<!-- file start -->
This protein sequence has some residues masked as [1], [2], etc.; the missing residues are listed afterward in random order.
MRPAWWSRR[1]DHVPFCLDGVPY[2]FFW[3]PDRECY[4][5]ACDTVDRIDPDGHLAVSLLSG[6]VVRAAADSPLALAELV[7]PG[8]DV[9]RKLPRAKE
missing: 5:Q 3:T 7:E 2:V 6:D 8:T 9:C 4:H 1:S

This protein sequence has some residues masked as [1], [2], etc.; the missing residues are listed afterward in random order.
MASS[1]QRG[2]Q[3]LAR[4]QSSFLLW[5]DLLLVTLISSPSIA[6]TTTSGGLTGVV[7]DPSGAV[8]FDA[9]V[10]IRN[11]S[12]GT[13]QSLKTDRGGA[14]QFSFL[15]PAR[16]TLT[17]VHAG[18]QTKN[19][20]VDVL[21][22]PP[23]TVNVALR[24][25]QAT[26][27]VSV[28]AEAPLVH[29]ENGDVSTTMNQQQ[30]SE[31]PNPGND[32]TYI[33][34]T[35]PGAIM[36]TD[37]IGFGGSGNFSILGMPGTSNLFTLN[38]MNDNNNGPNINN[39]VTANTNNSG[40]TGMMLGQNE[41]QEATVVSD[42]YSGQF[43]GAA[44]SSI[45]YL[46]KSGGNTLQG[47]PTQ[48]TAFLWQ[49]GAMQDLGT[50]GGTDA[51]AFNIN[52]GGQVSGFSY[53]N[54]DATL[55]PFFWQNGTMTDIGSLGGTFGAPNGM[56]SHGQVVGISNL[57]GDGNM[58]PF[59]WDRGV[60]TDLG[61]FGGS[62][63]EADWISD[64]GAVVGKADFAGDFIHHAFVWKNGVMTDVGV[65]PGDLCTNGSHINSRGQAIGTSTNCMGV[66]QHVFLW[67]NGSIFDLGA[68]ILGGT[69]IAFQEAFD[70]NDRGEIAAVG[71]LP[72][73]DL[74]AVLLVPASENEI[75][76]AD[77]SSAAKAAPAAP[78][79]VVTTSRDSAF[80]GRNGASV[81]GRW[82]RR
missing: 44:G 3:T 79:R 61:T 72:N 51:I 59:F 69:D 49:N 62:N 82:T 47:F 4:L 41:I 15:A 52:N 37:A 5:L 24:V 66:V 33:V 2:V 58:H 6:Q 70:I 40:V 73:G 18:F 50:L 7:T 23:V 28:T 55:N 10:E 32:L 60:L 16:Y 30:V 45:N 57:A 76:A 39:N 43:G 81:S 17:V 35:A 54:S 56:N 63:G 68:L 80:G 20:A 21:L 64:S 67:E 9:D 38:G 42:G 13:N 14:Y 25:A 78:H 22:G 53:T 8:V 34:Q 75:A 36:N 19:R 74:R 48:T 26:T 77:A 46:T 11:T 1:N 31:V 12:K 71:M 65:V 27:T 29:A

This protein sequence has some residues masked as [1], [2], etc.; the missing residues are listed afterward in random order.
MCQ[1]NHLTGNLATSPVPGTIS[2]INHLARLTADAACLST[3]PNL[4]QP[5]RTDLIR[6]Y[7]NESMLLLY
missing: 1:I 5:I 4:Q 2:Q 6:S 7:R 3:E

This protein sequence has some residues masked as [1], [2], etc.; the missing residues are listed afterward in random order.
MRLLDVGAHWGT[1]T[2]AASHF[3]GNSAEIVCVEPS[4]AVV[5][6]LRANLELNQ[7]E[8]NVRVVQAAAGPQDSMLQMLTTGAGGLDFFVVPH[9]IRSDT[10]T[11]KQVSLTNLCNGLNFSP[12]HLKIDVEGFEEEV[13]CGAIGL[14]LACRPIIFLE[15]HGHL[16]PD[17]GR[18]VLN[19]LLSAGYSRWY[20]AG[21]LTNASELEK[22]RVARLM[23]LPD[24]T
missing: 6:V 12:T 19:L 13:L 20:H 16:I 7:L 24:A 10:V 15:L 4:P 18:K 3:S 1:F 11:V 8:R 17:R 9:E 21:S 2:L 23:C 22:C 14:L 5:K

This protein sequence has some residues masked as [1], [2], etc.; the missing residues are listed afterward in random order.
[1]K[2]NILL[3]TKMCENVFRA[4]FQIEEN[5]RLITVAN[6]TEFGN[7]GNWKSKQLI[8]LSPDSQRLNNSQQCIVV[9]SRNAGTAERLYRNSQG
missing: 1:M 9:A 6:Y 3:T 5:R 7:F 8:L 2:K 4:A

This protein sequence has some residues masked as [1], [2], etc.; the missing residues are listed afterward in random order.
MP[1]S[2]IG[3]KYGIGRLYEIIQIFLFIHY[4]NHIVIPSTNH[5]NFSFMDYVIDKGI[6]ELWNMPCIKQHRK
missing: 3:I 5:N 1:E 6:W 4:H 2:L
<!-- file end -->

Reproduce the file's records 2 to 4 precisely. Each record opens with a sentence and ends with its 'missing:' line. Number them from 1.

This protein sequence has some residues masked as [1], [2], etc.; the missing residues are listed afterward in random order.
MASS[1]QRG[2]Q[3]LAR[4]QSSFLLW[5]DLLLVTLISSPSIA[6]TTTSGGLTGVV[7]DPSGAV[8]FDA[9]V[10]IRN[11]S[12]GT[13]QSLKTDRGGA[14]QFSFL[15]PAR[16]TLT[17]VHAG[18]QTKN[19][20]VDVL[21][22]PP[23]TVNVALR[24][25]QAT[26][27]VSV[28]AEAPLVH[29]ENGDVSTTMNQQQ[30]SE[31]PNPGND[32]TYI[33][34]T[35]PGAIM[36]TD[37]IGFGGSGNFSILGMPGTSNLFTLN[38]MNDNNNGPNINN[39]VTANTNNSG[40]TGMMLGQNE[41]QEATVVSD[42]YSGQF[43]GAA[44]SSI[45]YL[46]KSGGNTLQG[47]PTQ[48]TAFLWQ[49]GAMQDLGT[50]GGTDA[51]AFNIN[52]GGQVSGFSY[53]N[54]DATL[55]PFFWQNGTMTDIGSLGGTFGAPNGM[56]SHGQVVGISNL[57]GDGNM[58]PF[59]WDRGV[60]TDLG[61]FGGS[62][63]EADWISD[64]GAVVGKADFAGDFIHHAFVWKNGVMTDVGV[65]PGDLCTNGSHINSRGQAIGTSTNCMGV[66]QHVFLW[67]NGSIFDLGA[68]ILGGT[69]IAFQEAFD[70]NDRGEIAAVG[71]LP[72][73]DL[74]AVLLVPASENEI[75][76]AD[77]SSAAKAAPAAP[78][79]VVTTSRDSAF[80]GRNGASV[81]GRW[82]RR
missing: 44:G 3:T 79:R 61:T 72:N 51:I 59:F 69:D 49:N 62:N 82:T 47:F 4:L 41:I 15:A 52:N 37:A 5:L 24:V 66:V 33:V 2:V 58:H 6:Q 70:I 40:V 73:G 18:F 50:L 7:T 23:V 28:T 55:N 10:E 32:L 60:L 16:Y 30:V 45:N 57:A 76:A 39:N 43:G 81:S 17:V 35:A 54:S 56:N 63:G 68:L 80:G 20:A 21:L 64:S 67:E 9:D 38:G 42:G 13:N 14:Y 25:A 78:H 22:G 53:T 8:V 34:Q 75:A 36:N 19:R 74:R 48:T 26:T 77:A 46:T 11:T 1:N 31:V 12:K 71:M 65:V 27:T 29:A

This protein sequence has some residues masked as [1], [2], etc.; the missing residues are listed afterward in random order.
MCQ[1]NHLTGNLATSPVPGTIS[2]INHLARLTADAACLST[3]PNL[4]QP[5]RTDLIR[6]Y[7]NESMLLLY
missing: 1:I 5:I 4:Q 2:Q 6:S 7:R 3:E

This protein sequence has some residues masked as [1], [2], etc.; the missing residues are listed afterward in random order.
MRLLDVGAHWGT[1]T[2]AASHF[3]GNSAEIVCVEPS[4]AVV[5][6]LRANLELNQ[7]E[8]NVRVVQAAAGPQDSMLQMLTTGAGGLDFFVVPH[9]IRSDT[10]T[11]KQVSLTNLCNGLNFSP[12]HLKIDVEGFEEEV[13]CGAIGL[14]LACRPIIFLE[15]HGHL[16]PD[17]GR[18]VLN[19]LLSAGYSRWY[20]AG[21]LTNASELEK[22]RVARLM[23]LPD[24]T
missing: 6:V 12:T 19:L 13:L 20:H 16:I 7:L 24:A 10:V 15:L 4:P 18:K 3:S 1:F 11:V 8:R 17:R 9:E 21:S 2:L 23:C 22:C 14:L 5:K